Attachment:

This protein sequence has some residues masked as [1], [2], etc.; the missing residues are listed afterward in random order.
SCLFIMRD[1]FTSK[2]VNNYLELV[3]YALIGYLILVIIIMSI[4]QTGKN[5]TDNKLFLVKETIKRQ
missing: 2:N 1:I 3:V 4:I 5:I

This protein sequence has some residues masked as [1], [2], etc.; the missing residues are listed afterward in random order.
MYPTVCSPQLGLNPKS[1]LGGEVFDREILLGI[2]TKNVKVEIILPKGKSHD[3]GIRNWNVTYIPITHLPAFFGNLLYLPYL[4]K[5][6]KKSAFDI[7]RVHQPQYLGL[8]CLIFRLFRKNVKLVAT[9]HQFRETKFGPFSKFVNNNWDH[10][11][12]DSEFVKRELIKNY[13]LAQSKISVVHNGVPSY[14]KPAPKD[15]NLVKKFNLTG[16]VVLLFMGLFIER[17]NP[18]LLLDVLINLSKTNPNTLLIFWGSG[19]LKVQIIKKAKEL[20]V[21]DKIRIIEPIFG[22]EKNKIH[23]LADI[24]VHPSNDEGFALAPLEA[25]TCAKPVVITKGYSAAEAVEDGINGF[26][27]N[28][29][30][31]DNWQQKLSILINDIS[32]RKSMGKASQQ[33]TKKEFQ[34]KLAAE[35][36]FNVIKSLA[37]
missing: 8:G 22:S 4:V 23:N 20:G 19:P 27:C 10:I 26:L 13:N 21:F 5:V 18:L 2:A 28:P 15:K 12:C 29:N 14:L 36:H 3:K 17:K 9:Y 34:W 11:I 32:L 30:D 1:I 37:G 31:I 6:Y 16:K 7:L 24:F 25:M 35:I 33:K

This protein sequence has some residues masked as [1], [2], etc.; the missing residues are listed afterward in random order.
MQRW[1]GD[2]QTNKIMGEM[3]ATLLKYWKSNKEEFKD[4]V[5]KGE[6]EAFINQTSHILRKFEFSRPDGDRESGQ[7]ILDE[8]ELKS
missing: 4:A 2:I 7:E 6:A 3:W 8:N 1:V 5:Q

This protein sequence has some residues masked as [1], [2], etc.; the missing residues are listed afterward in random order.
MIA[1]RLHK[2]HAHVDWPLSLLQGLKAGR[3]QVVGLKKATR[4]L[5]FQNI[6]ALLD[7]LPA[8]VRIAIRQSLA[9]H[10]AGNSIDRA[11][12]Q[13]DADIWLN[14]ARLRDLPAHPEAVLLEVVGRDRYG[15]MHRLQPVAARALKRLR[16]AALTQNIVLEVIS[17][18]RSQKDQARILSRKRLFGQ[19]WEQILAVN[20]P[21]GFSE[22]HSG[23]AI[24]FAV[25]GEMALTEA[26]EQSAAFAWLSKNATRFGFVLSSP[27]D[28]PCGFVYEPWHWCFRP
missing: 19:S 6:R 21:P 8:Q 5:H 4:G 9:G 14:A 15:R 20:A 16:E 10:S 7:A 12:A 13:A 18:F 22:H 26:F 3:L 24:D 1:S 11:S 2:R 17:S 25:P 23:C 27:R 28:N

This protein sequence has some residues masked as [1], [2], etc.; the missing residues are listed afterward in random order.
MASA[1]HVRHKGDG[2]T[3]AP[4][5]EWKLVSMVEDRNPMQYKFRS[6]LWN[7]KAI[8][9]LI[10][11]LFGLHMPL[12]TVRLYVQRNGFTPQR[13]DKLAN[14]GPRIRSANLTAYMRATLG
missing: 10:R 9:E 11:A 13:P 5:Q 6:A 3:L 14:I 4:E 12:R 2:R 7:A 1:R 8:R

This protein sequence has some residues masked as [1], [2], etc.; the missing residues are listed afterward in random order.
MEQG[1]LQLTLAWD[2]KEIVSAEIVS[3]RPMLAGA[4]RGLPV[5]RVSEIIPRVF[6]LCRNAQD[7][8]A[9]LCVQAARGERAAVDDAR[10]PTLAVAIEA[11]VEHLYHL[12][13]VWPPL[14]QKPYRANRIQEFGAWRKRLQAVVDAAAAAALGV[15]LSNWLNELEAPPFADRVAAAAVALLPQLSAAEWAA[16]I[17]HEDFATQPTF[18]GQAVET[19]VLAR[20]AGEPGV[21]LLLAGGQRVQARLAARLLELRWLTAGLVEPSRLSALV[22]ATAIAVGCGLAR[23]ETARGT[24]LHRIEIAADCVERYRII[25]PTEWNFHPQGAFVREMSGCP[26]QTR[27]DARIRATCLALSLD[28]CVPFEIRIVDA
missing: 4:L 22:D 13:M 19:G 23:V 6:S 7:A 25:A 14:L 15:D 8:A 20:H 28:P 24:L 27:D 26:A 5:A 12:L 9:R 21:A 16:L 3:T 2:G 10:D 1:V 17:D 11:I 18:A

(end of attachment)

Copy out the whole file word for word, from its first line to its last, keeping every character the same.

This protein sequence has some residues masked as [1], [2], etc.; the missing residues are listed afterward in random order.
SCLFIMRD[1]FTSK[2]VNNYLELV[3]YALIGYLILVIIIMSI[4]QTGKN[5]TDNKLFLVKETIKRQ
missing: 2:N 1:I 3:V 4:I 5:I

This protein sequence has some residues masked as [1], [2], etc.; the missing residues are listed afterward in random order.
MYPTVCSPQLGLNPKS[1]LGGEVFDREILLGI[2]TKNVKVEIILPKGKSHD[3]GIRNWNVTYIPITHLPAFFGNLLYLPYL[4]K[5][6]KKSAFDI[7]RVHQPQYLGL[8]CLIFRLFRKNVKLVAT[9]HQFRETKFGPFSKFVNNNWDH[10][11][12]DSEFVKRELIKNY[13]LAQSKISVVHNGVPSY[14]KPAPKD[15]NLVKKFNLTG[16]VVLLFMGLFIER[17]NP[18]LLLDVLINLSKTNPNTLLIFWGSG[19]LKVQIIKKAKEL[20]V[21]DKIRIIEPIFG[22]EKNKIH[23]LADI[24]VHPSNDEGFALAPLEA[25]TCAKPVVITKGYSAAEAVEDGINGF[26][27]N[28][29][30][31]DNWQQKLSILINDIS[32]RKSMGKASQQ[33]TKKEFQ[34]KLAAE[35][36]FNVIKSLA[37]
missing: 8:G 22:S 4:V 23:N 20:G 19:P 27:C 10:I 26:L 13:N 21:F 5:V 18:L 2:A 28:P 15:K 12:C 29:N 14:L 36:H 3:K 17:K 9:Y 34:W 11:I 32:L 30:D 1:I 37:G 31:I 6:Y 16:K 7:L 24:F 25:M 35:I 33:K

This protein sequence has some residues masked as [1], [2], etc.; the missing residues are listed afterward in random order.
MQRW[1]GD[2]QTNKIMGEM[3]ATLLKYWKSNKEEFKD[4]V[5]KGE[6]EAFINQTSHILRKFEFSRPDGDRESGQ[7]ILDE[8]ELKS
missing: 4:A 2:I 7:E 6:A 3:W 8:N 1:V 5:Q

This protein sequence has some residues masked as [1], [2], etc.; the missing residues are listed afterward in random order.
MIA[1]RLHK[2]HAHVDWPLSLLQGLKAGR[3]QVVGLKKATR[4]L[5]FQNI[6]ALLD[7]LPA[8]VRIAIRQSLA[9]H[10]AGNSIDRA[11][12]Q[13]DADIWLN[14]ARLRDLPAHPEAVLLEVVGRDRYG[15]MHRLQPVAARALKRLR[16]AALTQNIVLEVIS[17][18]RSQKDQARILSRKRLFGQ[19]WEQILAVN[20]P[21]GFSE[22]HSG[23]AI[24]FAV[25]GEMALTEA[26]EQSAAFAWLSKNATRFGFVLSSP[27]D[28]PCGFVYEPWHWCFRP
missing: 19:S 6:R 21:P 8:Q 5:H 4:G 9:G 14:A 15:R 20:A 16:E 10:S 7:A 12:A 13:A 18:F 22:H 26:F 3:L 24:D 1:S 11:S 2:R 17:S 25:P 23:C 27:R 28:N

This protein sequence has some residues masked as [1], [2], etc.; the missing residues are listed afterward in random order.
MASA[1]HVRHKGDG[2]T[3]AP[4][5]EWKLVSMVEDRNPMQYKFRS[6]LWN[7]KAI[8][9]LI[10][11]LFGLHMPL[12]TVRLYVQRNGFTPQR[13]DKLAN[14]GPRIRSANLTAYMRATLG
missing: 10:R 9:E 11:A 13:P 5:Q 6:A 3:L 14:I 4:E 12:R 2:R 7:A 1:R 8:R

This protein sequence has some residues masked as [1], [2], etc.; the missing residues are listed afterward in random order.
MEQG[1]LQLTLAWD[2]KEIVSAEIVS[3]RPMLAGA[4]RGLPV[5]RVSEIIPRVF[6]LCRNAQD[7][8]A[9]LCVQAARGERAAVDDAR[10]PTLAVAIEA[11]VEHLYHL[12][13]VWPPL[14]QKPYRANRIQEFGAWRKRLQAVVDAAAAAALGV[15]LSNWLNELEAPPFADRVAAAAVALLPQLSAAEWAA[16]I[17]HEDFATQPTF[18]GQAVET[19]VLAR[20]AGEPGV[21]LLLAGGQRVQARLAARLLELRWLTAGLVEPSRLSALV[22]ATAIAVGCGLAR[23]ETARGT[24]LHRIEIAADCVERYRII[25]PTEWNFHPQGAFVREMSGCP[26]QTR[27]DARIRATCLALSLD[28]CVPFEIRIVDA
missing: 4:L 22:D 13:M 19:G 23:V 6:S 7:A 25:A 14:L 15:D 8:A 20:H 28:P 24:L 27:D 26:A 5:A 12:L 9:R 21:A 16:L 3:T 2:G 10:D 1:V 17:D 11:I 18:A